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The Lake Erie waterfront route, which also includes jogs north to Lake St. Clair and the Detroit River (shown here off-road in downtown Windsor), uses existing roads, many of which are known only to locals because of haphazard signage and lack of co-ordination. As an official Waterfront Trail route, the entire 620-km waterfront path will feature directional signs, with downloadable maps available online. Users will be encouraged to take advantage of Google maps to help them explore beaches, provincial parks, wineries, cafés, museums and other points of interest along their journey.


Get ready to explore Lake Erie's unique communities: Waterfront Trail expands between Windsor and Fort Erie


News Archive BY LINDA MONDOUX
In 2013, a new 620-kilometre section was officially added to the Waterfront Trail, opening up a golden tourism opportunity for the 27 waterfront communities along the route from Windsor to Fort Erie.  

“We’re excited about showing off that part of Ontario,” says Marlaine Koehler, executive director of the Waterfront Regeneration Trust, which promotes regeneration and the healthy, environmentally friendly use of Ontario’s waterfront. “Adding this link will create for Ontario one of the most exciting signature amenities — you can cycle all the way from Windsor to the Quebec border.”  

The full distance? A mere 1,400 kilometres.

View the interactive map http://www.waterfronttrail.org/maps/interactive-map

The first section of the Waterfront Trail — a multi-use recreation trail that stays as close as possible to the shorelines of Lake Ontario and the St. Lawrence River from Niagara-on-the-Lake to the Quebec border east of Cornwall — was opened in 1995. There are now 780 kilometres of signed trail connecting 41 communities, more than 180 parks and natural areas, 152 arts and culture heritage attractions, 37 major annual waterfront festivals and 170 marinas and yacht clubs.  

The trust’s new 620-kilometre Lake Erie section is finally nearing completion, thanks to partners Carolinian Canada Coalition, Transportation Options and Share the Road, along with local municipalities.  

The Lake Erie waterfront route, which also includes jogs north to Lake St. Clair and the Detroit River, uses existing roads, many of which are known only to locals because of haphazard signage and lack of co-ordination. As an official Waterfront Trail route, the entire 620-km waterfront path will feature directional signs, with downloadable maps available online. Users will be encouraged to take advantage of Google maps to help them explore beaches, provincial parks, wineries, cafés, museums and other points of interest along their journey.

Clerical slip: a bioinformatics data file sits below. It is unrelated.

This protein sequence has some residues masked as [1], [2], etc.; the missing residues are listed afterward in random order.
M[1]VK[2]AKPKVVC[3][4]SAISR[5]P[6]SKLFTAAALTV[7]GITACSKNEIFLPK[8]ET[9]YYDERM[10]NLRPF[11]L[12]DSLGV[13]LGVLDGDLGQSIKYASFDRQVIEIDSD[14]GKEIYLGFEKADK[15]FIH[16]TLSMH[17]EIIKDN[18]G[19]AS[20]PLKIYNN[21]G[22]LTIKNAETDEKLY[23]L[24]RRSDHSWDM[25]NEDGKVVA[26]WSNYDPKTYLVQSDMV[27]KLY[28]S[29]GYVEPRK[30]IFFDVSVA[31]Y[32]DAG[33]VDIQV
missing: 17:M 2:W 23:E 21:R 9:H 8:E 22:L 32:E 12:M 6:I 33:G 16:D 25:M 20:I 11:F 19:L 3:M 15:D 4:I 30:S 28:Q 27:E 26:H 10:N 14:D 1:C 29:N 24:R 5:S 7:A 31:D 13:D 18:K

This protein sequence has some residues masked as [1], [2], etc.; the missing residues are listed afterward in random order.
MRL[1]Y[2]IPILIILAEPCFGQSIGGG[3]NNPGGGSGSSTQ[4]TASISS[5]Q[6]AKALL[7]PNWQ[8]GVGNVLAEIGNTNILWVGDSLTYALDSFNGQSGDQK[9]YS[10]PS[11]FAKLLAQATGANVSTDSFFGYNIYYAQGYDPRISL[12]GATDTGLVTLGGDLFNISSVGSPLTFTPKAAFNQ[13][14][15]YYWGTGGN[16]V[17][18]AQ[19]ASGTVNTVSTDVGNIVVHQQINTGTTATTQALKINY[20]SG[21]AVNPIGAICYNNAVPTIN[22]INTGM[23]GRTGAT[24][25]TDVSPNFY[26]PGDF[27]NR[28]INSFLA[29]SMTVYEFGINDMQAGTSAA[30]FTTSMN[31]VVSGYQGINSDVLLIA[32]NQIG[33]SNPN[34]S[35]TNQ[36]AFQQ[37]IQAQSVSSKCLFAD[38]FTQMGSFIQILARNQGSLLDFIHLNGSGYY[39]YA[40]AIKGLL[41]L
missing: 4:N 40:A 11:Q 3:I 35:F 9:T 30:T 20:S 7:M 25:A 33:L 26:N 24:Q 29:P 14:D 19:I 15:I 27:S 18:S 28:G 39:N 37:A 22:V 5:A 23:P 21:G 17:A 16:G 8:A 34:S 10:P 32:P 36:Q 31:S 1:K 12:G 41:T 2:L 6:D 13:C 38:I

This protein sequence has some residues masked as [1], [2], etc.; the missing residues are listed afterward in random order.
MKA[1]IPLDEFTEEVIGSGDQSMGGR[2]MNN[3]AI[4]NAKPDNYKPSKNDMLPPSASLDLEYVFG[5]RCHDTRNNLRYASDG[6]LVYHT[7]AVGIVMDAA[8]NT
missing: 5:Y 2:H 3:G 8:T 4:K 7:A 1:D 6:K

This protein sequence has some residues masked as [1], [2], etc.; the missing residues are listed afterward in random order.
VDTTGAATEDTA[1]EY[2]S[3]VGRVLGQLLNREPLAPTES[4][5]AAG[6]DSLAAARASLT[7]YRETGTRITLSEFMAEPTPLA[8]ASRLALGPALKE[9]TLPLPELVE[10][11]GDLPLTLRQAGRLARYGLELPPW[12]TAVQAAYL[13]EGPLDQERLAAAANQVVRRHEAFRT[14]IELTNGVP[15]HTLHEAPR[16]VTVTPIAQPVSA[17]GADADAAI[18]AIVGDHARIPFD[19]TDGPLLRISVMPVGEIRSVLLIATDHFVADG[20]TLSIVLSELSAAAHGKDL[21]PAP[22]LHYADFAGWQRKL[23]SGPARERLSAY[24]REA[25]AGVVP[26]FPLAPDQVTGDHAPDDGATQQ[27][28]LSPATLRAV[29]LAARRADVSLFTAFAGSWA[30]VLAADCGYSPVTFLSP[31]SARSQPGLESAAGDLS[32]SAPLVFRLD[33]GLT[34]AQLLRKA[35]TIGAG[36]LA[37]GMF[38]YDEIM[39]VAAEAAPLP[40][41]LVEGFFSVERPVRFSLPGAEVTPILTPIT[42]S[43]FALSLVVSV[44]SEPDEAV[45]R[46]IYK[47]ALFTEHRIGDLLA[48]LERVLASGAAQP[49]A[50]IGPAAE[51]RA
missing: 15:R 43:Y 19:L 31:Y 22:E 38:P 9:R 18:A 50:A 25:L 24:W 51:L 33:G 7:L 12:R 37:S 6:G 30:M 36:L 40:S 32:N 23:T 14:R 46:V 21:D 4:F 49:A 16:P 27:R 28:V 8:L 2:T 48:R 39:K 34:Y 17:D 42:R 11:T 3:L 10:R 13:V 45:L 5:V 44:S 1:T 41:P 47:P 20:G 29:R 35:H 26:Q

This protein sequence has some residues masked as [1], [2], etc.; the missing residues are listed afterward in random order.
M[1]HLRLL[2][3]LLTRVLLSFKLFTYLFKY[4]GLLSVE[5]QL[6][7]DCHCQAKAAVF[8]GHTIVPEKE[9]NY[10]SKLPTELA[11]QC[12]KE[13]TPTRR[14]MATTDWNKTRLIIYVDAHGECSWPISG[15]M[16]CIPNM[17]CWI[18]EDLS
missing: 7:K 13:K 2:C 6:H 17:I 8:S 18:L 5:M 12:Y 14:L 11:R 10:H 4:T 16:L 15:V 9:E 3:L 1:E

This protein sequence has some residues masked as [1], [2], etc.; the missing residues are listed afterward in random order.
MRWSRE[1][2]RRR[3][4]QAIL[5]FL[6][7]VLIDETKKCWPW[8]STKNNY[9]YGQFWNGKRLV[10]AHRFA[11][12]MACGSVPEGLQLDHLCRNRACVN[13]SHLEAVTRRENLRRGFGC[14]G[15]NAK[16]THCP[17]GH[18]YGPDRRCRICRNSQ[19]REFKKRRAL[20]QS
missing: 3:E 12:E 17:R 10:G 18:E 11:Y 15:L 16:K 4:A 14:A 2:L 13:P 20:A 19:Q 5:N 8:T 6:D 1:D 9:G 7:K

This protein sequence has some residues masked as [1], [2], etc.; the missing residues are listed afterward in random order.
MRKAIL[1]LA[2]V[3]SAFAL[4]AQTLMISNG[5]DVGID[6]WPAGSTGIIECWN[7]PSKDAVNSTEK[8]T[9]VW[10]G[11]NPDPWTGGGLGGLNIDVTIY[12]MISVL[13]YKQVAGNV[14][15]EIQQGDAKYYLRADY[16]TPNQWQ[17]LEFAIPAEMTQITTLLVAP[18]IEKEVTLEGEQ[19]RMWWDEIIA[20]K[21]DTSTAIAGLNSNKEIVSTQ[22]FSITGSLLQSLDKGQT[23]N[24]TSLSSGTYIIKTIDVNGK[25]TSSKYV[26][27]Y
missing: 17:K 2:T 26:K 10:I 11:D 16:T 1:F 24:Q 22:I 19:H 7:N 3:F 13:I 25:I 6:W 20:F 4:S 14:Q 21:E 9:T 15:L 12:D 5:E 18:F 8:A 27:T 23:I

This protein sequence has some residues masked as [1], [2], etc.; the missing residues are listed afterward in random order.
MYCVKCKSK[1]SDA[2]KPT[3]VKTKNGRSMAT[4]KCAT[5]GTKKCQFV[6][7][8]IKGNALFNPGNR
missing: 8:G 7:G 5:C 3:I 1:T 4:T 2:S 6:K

27 communities in the spotlight

“When you sign a route, it markets itself,” says Koehler, adding that the signs will help attract interest from passersby who may not have thought of cycling or hiking along the waterfront. “What this really does is showcase the towns along the route. It’s a way to get to places ... it’s the towns, the parks, the wineries.”

The Lake Erie Waterfront Trail will be an opportunity for the route’s 27 waterfront communities to show off — from the Lake Erie beaches in Fort Erie, Port Dover, Port Stanley and Erieau and the most southerly point in mainland Canada at Point Pelee National Park, to award-winning wineries in Leamington, Kingsville, Colchester and Amherstburg, and waterfront parks and marinas along the Detroit River in Windsor and Lake St. Clair in Tecumseh and Lakeshore.  

Hundreds of cyclists are already chomping at the bit to try out the new Lake Erie section, which will be unveiled during the 2013 Great Waterfront Trail Adventure, an annual week-long cycling holiday that for the past five years has seen participants of all ages and fitness levels pedal their way from Niagara-on-the-Lake to the Quebec border. The event will move to the Lake Erie section next year and according to Koehler, “participants can hardly wait for something new.”  

No doubt they will like what they see. The region received rave reviews in September 2011, when the trust held a mobile workshop in the area. “People were bowled over by what’s available on Lake Erie,” Koehler tells MyNewWaterfrontHome.com, adding that the Americans and Quebecers in the group were particularly excited about the cycling tour possibilities.  

With the United States home to avid cyclists — they spend an estimated $47 billion a year — and Windsor on the border with Detroit, the tourism bucks are there for the taking. Koehler’s message to B&B, shop and restaurant owners along the route: get your business on Google maps!  

'... will give Niagara a run for its money'

Windsor and Essex County are already on the cycling radar, thanks to the VIA bike train program, the off-road riverfront and Ganatchio trails in Windsor, the off-road 50-kilometre Chrysler Canada Greenway through Essex County and a popular seasonal wine trail ride. Combine that with plans for a county-wide network of on-road corridors and off-road trails and fantastic wineries and Koehler says this area “will give Niagara a run for its money.”  

Koehler plans to be among the cyclists in the first ever 2013 Great Waterfront Trail Adventure from Windsor to Fort Erie. With the trail passing through 10 provincial parks, finding good camping spots for the night will be a breeze. For those who prefer more comfortable sleeping quarters, a list of B&Bs will be included in the cycling holiday details, which will be coming out soon. Check out the trail ride’s website for the latest information.  

MyNewWaterfrontHome.com — September 2012